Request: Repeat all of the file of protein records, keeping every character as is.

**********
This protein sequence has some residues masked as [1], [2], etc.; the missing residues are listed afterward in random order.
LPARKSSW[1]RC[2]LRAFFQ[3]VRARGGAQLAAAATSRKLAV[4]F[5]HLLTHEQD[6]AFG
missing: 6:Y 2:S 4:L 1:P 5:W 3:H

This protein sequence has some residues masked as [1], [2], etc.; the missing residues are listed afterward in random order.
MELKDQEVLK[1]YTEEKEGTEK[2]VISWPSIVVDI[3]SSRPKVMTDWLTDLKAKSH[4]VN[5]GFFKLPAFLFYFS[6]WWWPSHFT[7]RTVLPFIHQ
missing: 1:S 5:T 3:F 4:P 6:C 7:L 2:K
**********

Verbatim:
This protein sequence has some residues masked as [1], [2], etc.; the missing residues are listed afterward in random order.
LPARKSSW[1]RC[2]LRAFFQ[3]VRARGGAQLAAAATSRKLAV[4]F[5]HLLTHEQD[6]AFG
missing: 6:Y 2:S 4:L 1:P 5:W 3:H

This protein sequence has some residues masked as [1], [2], etc.; the missing residues are listed afterward in random order.
MELKDQEVLK[1]YTEEKEGTEK[2]VISWPSIVVDI[3]SSRPKVMTDWLTDLKAKSH[4]VN[5]GFFKLPAFLFYFS[6]WWWPSHFT[7]RTVLPFIHQ
missing: 1:S 5:T 3:F 4:P 6:C 7:L 2:K